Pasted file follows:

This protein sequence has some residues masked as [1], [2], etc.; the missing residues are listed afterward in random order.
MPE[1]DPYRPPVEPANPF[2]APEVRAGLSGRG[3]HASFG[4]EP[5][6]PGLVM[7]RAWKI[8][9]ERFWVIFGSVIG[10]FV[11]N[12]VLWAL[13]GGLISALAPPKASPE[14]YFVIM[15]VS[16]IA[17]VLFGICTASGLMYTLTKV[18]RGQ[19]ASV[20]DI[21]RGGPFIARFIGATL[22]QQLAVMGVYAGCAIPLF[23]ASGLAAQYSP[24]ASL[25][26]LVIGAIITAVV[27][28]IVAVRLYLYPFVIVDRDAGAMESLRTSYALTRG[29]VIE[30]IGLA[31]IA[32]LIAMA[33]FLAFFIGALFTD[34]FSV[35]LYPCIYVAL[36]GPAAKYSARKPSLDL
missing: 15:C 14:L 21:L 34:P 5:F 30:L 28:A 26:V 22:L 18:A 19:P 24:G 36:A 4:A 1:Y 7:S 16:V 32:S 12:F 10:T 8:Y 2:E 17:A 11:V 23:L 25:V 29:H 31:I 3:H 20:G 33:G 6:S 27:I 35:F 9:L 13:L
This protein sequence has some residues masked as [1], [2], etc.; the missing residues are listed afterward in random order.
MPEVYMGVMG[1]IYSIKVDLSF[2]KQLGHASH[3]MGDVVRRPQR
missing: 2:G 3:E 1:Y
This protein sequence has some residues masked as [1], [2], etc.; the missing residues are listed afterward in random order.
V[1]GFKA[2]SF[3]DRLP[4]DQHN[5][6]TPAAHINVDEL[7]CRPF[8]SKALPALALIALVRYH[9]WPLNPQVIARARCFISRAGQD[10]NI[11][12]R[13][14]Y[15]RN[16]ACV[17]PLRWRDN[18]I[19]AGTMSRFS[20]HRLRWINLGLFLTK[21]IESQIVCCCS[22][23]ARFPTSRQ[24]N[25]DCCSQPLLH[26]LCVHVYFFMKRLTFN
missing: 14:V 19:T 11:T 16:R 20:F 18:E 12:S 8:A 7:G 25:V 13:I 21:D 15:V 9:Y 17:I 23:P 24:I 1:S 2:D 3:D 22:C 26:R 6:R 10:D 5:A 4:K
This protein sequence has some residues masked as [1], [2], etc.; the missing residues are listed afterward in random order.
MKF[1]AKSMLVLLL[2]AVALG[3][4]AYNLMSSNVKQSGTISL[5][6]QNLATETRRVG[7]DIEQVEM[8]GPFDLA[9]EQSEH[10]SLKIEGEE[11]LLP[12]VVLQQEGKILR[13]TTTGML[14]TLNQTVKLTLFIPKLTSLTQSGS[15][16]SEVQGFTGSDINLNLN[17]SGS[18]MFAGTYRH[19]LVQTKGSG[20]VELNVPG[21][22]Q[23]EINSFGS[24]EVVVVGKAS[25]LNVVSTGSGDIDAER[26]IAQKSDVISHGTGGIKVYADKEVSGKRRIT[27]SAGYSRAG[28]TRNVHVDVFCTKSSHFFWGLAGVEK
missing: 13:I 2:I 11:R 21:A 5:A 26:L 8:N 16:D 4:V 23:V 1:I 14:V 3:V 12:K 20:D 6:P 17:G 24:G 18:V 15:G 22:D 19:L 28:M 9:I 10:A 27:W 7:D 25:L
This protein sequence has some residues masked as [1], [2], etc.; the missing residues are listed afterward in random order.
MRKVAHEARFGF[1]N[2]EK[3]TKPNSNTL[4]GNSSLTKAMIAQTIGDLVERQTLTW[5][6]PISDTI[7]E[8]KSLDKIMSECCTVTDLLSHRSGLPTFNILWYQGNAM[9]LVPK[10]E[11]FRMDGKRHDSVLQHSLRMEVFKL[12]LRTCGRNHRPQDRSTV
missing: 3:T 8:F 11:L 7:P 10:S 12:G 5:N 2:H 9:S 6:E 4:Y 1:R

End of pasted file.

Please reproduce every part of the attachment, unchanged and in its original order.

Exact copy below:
This protein sequence has some residues masked as [1], [2], etc.; the missing residues are listed afterward in random order.
MPE[1]DPYRPPVEPANPF[2]APEVRAGLSGRG[3]HASFG[4]EP[5][6]PGLVM[7]RAWKI[8][9]ERFWVIFGSVIG[10]FV[11]N[12]VLWAL[13]GGLISALAPPKASPE[14]YFVIM[15]VS[16]IA[17]VLFGICTASGLMYTLTKV[18]RGQ[19]ASV[20]DI[21]RGGPFIARFIGATL[22]QQLAVMGVYAGCAIPLF[23]ASGLAAQYSP[24]ASL[25][26]LVIGAIITAVV[27][28]IVAVRLYLYPFVIVDRDAGAMESLRTSYALTRG[29]VIE[30]IGLA[31]IA[32]LIAMA[33]FLAFFIGALFTD[34]FSV[35]LYPCIYVAL[36]GPAAKYSARKPSLDL
missing: 15:C 14:L 21:L 34:P 5:F 30:L 28:A 26:V 22:L 18:A 19:P 24:G 36:A 4:A 1:Y 7:S 16:V 32:S 12:F 10:T 8:Y 2:E 17:A 11:V 23:L 25:V 29:H 31:I 3:H 20:G 33:G 6:S 27:I 35:F 9:L 13:L
This protein sequence has some residues masked as [1], [2], etc.; the missing residues are listed afterward in random order.
MPEVYMGVMG[1]IYSIKVDLSF[2]KQLGHASH[3]MGDVVRRPQR
missing: 2:G 3:E 1:Y
This protein sequence has some residues masked as [1], [2], etc.; the missing residues are listed afterward in random order.
V[1]GFKA[2]SF[3]DRLP[4]DQHN[5][6]TPAAHINVDEL[7]CRPF[8]SKALPALALIALVRYH[9]WPLNPQVIARARCFISRAGQD[10]NI[11][12]R[13][14]Y[15]RN[16]ACV[17]PLRWRDN[18]I[19]AGTMSRFS[20]HRLRWINLGLFLTK[21]IESQIVCCCS[22][23]ARFPTSRQ[24]N[25]DCCSQPLLH[26]LCVHVYFFMKRLTFN
missing: 14:V 19:T 11:T 16:R 20:F 18:E 12:S 8:A 7:G 25:V 13:I 21:D 15:V 9:Y 17:I 23:P 24:I 1:S 2:D 3:D 22:C 26:R 6:R 10:D 5:A 4:K
This protein sequence has some residues masked as [1], [2], etc.; the missing residues are listed afterward in random order.
MKF[1]AKSMLVLLL[2]AVALG[3][4]AYNLMSSNVKQSGTISL[5][6]QNLATETRRVG[7]DIEQVEM[8]GPFDLA[9]EQSEH[10]SLKIEGEE[11]LLP[12]VVLQQEGKILR[13]TTTGML[14]TLNQTVKLTLFIPKLTSLTQSGS[15][16]SEVQGFTGSDINLNLN[17]SGS[18]MFAGTYRH[19]LVQTKGSG[20]VELNVPG[21][22]Q[23]EINSFGS[24]EVVVVGKAS[25]LNVVSTGSGDIDAER[26]IAQKSDVISHGTGGIKVYADKEVSGKRRIT[27]SAGYSRAG[28]TRNVHVDVFCTKSSHFFWGLAGVEK
missing: 13:I 2:I 11:R 21:A 5:A 26:L 8:N 16:D 4:V 23:V 1:I 14:V 3:V 12:K 20:D 6:P 17:G 24:G 18:V 15:G 22:D 19:L 28:M 9:I 10:A 27:W 7:D 25:L
This protein sequence has some residues masked as [1], [2], etc.; the missing residues are listed afterward in random order.
MRKVAHEARFGF[1]N[2]EK[3]TKPNSNTL[4]GNSSLTKAMIAQTIGDLVERQTLTW[5][6]PISDTI[7]E[8]KSLDKIMSECCTVTDLLSHRSGLPTFNILWYQGNAM[9]LVPK[10]E[11]FRMDGKRHDSVLQHSLRMEVFKL[12]LRTCGRNHRPQDRSTV
missing: 3:T 8:F 11:L 7:P 10:S 12:G 5:N 2:H 9:S 6:E 4:Y 1:R